Clean-sheeting should be considered a best practice to understand and control costs in production. It would be a mistake, however, to conclude that it can be done repeatedly or effectively without a significant organizational commitment.

It is not a rebranding of the existing cost-estimating techniques. Rather, it is a true bottom-up approach that requires in-depth knowledge not only of the product, but also of world-class manufacturing processes, from raw materials to the end product, along with detailed accounting knowledge to properly understand indirect costs throughout the supply chain. The government has most of the subject-matter expertise to do this analysis in the research and development centers, acquisition centers and PEOs. But bringing this capability together in a coordinated, repeatable way is a significant challenge for a PM.

To conduct an accurate clean-sheet, PEOs must be prepared to maintain a dedicated team that will identify, gather, analyze and review the required data from government and contractor records. This team must have the resources and leadership emphasis to work thoroughly and quickly in support of program milestones. Weekly in-process reviews and frequent updates to organization leadership should be conducted to keep the project on track.


One of the benefits clean-sheeting provides the government is that it identifies areas of opportunity for cost-saving initiatives and can be used to develop strategies for future procurements. Clean-sheeting provides insight into the best possible could-cost for a given design, which can serve as a cost target for the government-contractor team to work toward. Another benefit is the ability to modify assumptions within the model and explore the effects of different production scenarios.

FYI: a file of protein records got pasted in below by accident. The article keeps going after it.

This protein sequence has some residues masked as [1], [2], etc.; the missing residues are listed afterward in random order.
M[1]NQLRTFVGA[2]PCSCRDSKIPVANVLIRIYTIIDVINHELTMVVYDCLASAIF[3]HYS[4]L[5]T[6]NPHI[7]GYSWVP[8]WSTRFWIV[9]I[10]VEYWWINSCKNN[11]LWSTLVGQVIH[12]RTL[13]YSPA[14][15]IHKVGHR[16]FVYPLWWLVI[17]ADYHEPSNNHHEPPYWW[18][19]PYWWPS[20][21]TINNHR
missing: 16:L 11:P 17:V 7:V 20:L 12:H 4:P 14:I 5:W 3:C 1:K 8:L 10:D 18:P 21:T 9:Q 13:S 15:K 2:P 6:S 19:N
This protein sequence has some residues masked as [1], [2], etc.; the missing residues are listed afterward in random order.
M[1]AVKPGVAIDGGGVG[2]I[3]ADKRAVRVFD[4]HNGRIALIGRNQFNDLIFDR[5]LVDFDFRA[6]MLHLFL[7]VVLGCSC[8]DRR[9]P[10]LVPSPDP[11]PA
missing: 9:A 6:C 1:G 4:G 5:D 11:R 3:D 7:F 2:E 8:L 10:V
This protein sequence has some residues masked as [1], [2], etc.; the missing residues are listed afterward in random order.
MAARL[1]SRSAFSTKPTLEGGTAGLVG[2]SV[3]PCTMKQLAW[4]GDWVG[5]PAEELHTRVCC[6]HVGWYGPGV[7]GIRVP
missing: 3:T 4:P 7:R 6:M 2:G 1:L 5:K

Armed with the clean-sheet analysis, Product Manager GPM2S is preparing for the next negotiation with the prime contractor. By sharing the component clean-sheets with the contractor, Product Manager GPM2S is confident that the cost of sub-vendor component parts can be lowered and that the negotiations should yield cost savings. Looking further in the future, PEO Ammunition is discussing whether to continue working with a contractor who specializes in clean-sheeting or bring the capability in house.


Upon the completion of a clean-sheet, the government is armed with most of the data required to identify the specific should-cost or could-cost. Although it may not account for all variables, a clean-sheet provides a valuable estimate of the production cost of an item under a specified set of assumptions.